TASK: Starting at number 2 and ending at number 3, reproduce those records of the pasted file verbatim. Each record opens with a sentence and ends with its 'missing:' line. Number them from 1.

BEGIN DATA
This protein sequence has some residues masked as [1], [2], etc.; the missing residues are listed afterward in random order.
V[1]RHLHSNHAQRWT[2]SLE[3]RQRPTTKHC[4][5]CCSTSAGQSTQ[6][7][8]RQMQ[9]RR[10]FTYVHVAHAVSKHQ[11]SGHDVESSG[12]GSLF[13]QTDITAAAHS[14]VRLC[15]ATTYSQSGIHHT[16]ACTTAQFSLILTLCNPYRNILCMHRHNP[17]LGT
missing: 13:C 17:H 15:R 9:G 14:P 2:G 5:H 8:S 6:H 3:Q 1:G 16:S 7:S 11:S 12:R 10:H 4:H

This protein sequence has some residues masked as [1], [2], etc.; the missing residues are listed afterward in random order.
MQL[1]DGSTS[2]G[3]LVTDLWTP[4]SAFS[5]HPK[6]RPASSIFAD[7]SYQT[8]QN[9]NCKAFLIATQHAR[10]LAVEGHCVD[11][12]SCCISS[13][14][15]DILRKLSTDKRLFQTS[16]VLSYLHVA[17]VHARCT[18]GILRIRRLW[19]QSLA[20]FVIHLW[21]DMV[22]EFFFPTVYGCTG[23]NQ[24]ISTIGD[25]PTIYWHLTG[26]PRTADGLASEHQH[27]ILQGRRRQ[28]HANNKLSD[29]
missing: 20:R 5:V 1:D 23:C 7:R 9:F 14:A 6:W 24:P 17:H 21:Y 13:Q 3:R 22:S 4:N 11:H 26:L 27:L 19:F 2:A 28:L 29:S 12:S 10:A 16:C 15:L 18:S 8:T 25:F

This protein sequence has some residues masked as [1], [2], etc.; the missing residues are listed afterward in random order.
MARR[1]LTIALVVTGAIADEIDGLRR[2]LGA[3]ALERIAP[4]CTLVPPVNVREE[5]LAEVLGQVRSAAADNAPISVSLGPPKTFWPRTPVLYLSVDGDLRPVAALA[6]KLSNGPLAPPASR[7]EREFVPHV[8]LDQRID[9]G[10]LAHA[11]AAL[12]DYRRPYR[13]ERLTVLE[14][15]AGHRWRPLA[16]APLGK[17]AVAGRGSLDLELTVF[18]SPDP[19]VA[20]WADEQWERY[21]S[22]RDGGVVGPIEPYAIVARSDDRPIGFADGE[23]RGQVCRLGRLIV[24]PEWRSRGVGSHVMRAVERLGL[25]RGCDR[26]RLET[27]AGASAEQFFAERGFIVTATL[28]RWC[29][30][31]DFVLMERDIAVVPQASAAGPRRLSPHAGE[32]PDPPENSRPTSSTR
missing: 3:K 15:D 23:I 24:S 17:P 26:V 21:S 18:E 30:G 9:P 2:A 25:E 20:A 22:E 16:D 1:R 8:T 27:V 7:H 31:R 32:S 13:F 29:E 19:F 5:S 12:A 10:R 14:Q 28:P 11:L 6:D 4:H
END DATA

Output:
This protein sequence has some residues masked as [1], [2], etc.; the missing residues are listed afterward in random order.
MQL[1]DGSTS[2]G[3]LVTDLWTP[4]SAFS[5]HPK[6]RPASSIFAD[7]SYQT[8]QN[9]NCKAFLIATQHAR[10]LAVEGHCVD[11][12]SCCISS[13][14][15]DILRKLSTDKRLFQTS[16]VLSYLHVA[17]VHARCT[18]GILRIRRLW[19]QSLA[20]FVIHLW[21]DMV[22]EFFFPTVYGCTG[23]NQ[24]ISTIGD[25]PTIYWHLTG[26]PRTADGLASEHQH[27]ILQGRRRQ[28]HANNKLSD[29]
missing: 20:R 5:V 1:D 23:C 7:R 9:F 14:A 6:W 24:P 17:H 21:Y 13:Q 3:R 22:S 4:N 11:H 26:L 27:L 19:F 2:A 28:L 29:S 12:S 10:A 16:C 15:L 18:S 8:T 25:F

This protein sequence has some residues masked as [1], [2], etc.; the missing residues are listed afterward in random order.
MARR[1]LTIALVVTGAIADEIDGLRR[2]LGA[3]ALERIAP[4]CTLVPPVNVREE[5]LAEVLGQVRSAAADNAPISVSLGPPKTFWPRTPVLYLSVDGDLRPVAALA[6]KLSNGPLAPPASR[7]EREFVPHV[8]LDQRID[9]G[10]LAHA[11]AAL[12]DYRRPYR[13]ERLTVLE[14][15]AGHRWRPLA[16]APLGK[17]AVAGRGSLDLELTVF[18]SPDP[19]VA[20]WADEQWERY[21]S[22]RDGGVVGPIEPYAIVARSDDRPIGFADGE[23]RGQVCRLGRLIV[24]PEWRSRGVGSHVMRAVERLGL[25]RGCDR[26]RLET[27]AGASAEQFFAERGFIVTATL[28]RWC[29][30][31]DFVLMERDIAVVPQASAAGPRRLSPHAGE[32]PDPPENSRPTSSTR
missing: 3:K 15:D 23:I 24:S 17:P 26:V 21:S 18:E 30:G 9:P 2:A 25:E 20:A 22:E 16:D 1:R 8:T 27:V 7:H 31:R 32:S 13:F 29:E 19:F 5:S 12:A 10:R 14:Q 28:P 11:L 6:D 4:H